A study recently published in Arthritis Care & Research (AC&R) reveals a novel approach for the study of preclinical rheumatoid arthritis (RA).1 The investigators conducting the study sought to determine if these RA-related biomarkers could also be found in healthy subjects in order to investigate relationships between genetic and environmental factors and the presence of these biomarkers. Their goal is to study how these biomarkers evolve.
Explore this issueJune 2010
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Study author Kevin Deane, MD, assistant professor of medicine in the division of rheumatology at the University of Colorado in Denver, explains the rationale for the study. “With this study, we ultimately want to accomplish two things,” he says. “One is to understand the biology of RA development, including what environmental and genetic factors make you more likely to get rheumatoid arthritis. The second is to be able to build predictive models to determine who will develop future RA. Once we can predict who is likely to develop RA, we can take it a step further towards preventing rheumatoid arthritis.”
The subjects in this ongoing, multicenter, prospective cohort study do not have RA themselves, but are first-degree relatives of someone with RA, likely putting them at higher risk for RA. After following participants for up to five years, the researchers concluded that first-degree relatives of patients with RA demonstrate high prevalence of RA-related autoantibodies. “Finding these subjects with RA-related autoantibodies but no arthritis allows us a unique opportunity to investigate how RA-related autoimmunity develops over time,” says Dr. Deane. He says that clinicians now actively seek to prevent heart attacks, which at one time were not thought of as preventable, rather than simply managing the damage caused by them. “We would love to see a similar approach for RA, where risk factors for disease are identified and future disease is prevented,” he notes.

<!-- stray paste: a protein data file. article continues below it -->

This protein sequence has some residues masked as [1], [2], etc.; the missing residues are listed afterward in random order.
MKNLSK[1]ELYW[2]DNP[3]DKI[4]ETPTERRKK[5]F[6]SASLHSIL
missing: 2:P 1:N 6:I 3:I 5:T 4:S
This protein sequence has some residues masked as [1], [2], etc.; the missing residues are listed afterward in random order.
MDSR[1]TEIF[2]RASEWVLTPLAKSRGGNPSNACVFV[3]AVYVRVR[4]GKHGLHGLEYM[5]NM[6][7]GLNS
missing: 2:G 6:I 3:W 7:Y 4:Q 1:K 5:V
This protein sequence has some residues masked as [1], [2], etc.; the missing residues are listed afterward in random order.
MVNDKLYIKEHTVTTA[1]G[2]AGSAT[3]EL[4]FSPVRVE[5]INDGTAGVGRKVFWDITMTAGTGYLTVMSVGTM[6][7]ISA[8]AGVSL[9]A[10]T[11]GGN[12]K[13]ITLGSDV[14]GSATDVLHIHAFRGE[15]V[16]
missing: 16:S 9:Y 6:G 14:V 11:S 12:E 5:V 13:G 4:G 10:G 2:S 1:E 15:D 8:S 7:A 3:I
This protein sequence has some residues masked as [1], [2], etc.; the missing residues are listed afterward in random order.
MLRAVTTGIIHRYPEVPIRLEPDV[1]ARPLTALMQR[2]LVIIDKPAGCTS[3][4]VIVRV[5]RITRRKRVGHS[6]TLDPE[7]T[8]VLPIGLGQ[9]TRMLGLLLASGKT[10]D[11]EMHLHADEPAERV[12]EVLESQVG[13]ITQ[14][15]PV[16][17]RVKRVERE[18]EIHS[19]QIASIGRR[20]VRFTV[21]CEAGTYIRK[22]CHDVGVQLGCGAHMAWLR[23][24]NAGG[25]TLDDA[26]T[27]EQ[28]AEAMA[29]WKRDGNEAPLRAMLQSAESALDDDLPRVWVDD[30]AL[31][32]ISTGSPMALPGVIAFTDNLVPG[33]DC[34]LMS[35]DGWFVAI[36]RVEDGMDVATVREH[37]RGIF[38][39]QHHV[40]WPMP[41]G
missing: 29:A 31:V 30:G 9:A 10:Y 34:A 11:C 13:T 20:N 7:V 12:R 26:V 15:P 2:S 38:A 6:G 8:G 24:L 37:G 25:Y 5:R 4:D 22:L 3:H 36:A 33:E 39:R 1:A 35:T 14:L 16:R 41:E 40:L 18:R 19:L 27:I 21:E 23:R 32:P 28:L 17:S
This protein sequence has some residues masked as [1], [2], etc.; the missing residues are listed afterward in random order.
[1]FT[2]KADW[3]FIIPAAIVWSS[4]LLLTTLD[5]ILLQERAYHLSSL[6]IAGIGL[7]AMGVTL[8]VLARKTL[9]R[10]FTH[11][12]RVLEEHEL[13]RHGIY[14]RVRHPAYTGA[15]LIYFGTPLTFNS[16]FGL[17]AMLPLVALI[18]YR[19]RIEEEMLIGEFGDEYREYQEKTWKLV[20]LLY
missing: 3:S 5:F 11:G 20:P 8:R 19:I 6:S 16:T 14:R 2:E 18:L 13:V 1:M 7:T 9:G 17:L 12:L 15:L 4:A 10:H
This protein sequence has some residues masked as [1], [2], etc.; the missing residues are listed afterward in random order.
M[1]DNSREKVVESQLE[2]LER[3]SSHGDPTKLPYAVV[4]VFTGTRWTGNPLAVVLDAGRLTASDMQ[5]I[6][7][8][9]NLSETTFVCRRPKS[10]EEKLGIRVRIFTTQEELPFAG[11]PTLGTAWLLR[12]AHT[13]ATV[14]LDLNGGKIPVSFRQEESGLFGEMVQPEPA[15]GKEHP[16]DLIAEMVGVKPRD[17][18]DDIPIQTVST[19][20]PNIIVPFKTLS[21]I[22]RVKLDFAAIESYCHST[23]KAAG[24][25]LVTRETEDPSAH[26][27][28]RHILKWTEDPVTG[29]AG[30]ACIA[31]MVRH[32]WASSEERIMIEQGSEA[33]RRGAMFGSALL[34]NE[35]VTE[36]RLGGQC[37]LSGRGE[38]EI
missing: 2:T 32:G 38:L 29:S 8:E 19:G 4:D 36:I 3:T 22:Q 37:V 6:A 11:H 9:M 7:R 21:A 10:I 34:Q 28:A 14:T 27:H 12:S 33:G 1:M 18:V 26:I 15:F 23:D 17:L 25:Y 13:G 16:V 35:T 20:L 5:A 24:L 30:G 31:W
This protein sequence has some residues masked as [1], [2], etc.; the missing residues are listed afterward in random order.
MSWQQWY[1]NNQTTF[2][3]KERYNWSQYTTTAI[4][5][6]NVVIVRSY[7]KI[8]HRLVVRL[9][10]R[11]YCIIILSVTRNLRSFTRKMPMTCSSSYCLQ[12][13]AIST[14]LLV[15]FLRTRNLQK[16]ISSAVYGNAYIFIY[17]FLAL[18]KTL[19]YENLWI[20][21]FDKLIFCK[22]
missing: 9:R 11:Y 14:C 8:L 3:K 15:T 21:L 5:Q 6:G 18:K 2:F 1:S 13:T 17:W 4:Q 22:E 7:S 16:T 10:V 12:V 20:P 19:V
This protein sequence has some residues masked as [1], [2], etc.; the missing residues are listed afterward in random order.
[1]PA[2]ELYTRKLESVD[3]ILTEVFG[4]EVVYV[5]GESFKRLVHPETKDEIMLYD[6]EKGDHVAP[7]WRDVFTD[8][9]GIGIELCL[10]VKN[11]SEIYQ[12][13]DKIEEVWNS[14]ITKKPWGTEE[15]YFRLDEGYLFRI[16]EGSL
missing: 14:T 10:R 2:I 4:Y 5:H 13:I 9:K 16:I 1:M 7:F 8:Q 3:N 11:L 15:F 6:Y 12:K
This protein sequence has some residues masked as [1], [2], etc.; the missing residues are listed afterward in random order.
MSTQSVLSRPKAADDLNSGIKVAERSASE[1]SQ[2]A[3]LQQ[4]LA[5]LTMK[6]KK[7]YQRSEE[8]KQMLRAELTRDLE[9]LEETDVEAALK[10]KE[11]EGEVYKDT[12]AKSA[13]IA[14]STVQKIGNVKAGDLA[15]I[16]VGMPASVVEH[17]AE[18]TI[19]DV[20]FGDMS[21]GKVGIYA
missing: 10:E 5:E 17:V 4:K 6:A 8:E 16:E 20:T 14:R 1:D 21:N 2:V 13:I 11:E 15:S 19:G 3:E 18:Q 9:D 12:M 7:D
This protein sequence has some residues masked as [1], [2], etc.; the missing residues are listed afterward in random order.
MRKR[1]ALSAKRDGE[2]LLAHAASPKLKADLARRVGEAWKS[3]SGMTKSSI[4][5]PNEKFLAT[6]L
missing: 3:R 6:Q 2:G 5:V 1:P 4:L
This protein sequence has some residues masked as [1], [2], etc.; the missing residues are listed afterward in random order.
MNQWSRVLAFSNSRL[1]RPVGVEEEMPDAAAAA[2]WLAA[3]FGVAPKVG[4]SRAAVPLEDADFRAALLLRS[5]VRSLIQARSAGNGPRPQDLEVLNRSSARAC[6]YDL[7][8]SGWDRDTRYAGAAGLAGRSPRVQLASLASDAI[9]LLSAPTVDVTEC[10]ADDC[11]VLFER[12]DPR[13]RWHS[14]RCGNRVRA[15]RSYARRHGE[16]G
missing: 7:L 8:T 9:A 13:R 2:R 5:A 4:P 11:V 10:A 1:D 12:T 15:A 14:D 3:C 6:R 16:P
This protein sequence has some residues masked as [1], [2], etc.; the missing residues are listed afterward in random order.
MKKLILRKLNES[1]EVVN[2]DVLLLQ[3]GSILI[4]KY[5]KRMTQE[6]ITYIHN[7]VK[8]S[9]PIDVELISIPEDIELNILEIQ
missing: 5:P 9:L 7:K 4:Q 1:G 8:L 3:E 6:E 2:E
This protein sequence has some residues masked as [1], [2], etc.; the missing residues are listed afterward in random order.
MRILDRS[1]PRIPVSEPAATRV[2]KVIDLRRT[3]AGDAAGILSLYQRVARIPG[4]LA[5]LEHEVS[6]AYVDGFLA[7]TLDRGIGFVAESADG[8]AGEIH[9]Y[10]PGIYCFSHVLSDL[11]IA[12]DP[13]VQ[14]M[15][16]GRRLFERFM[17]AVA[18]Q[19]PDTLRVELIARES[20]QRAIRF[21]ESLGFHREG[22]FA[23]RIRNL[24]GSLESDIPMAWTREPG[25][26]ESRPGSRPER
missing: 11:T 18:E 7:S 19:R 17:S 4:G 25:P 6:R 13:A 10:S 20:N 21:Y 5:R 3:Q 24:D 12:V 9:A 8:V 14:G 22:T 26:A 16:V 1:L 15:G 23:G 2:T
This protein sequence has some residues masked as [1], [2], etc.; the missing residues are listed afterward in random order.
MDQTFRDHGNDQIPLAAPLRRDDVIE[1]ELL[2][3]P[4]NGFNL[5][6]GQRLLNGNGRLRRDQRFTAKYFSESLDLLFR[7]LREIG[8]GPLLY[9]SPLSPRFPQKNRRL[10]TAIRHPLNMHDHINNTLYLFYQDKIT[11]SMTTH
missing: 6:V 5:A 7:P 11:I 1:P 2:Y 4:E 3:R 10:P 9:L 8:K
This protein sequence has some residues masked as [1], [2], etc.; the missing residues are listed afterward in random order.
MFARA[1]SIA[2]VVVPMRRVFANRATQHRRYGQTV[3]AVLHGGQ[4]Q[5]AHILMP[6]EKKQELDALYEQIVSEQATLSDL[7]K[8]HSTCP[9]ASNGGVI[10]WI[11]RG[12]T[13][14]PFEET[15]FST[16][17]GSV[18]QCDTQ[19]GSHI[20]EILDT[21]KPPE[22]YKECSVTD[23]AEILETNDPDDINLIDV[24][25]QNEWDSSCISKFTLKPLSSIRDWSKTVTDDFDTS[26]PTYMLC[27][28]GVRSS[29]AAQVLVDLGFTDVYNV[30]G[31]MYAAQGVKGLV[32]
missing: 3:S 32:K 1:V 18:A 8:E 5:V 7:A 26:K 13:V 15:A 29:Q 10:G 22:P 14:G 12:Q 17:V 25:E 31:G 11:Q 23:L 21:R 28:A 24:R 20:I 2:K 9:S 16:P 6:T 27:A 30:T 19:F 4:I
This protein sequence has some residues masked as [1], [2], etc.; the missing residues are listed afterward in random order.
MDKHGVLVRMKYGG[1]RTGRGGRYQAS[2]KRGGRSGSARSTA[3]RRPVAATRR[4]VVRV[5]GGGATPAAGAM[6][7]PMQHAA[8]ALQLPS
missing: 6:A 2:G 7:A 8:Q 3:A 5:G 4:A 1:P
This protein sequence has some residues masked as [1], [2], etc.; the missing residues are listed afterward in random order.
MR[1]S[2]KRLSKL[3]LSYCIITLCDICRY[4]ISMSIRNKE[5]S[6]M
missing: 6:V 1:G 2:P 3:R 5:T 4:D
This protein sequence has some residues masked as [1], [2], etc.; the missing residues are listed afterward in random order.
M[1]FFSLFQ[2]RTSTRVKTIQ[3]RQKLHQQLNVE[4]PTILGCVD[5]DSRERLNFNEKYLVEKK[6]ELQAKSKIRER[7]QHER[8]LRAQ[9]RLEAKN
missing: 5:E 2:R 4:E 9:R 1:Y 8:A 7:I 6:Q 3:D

Dr. Deane is using the same patient cohort in a substudy investigating the hypothesis that the lung is the site of initial RA-related immune dysregulation. For this study, which is supported by an ACR REF Within Our Reach: Finding a Cure for Rheumatoid Arthritis grant, Dr. Deane and his fellow researchers are examining the lungs of autoantibody-positive, first-degree relatives with no arthritis to determine if there are characteristics in these individuals that suggest that RA-related autoimmunity is present in the lungs before the development of symptomatic joint disease.
“The next step is to continue to follow these first-degree relatives and see what happens over a longer period,” Dr. Deane continues. “We’ve followed many of these people for four or five years, but we’d love to follow them for 10 or more years. We really need this long-term follow up to understand what rheumatoid arthritis-related biomarkers mean and how they relate to biology and prediction of disease.”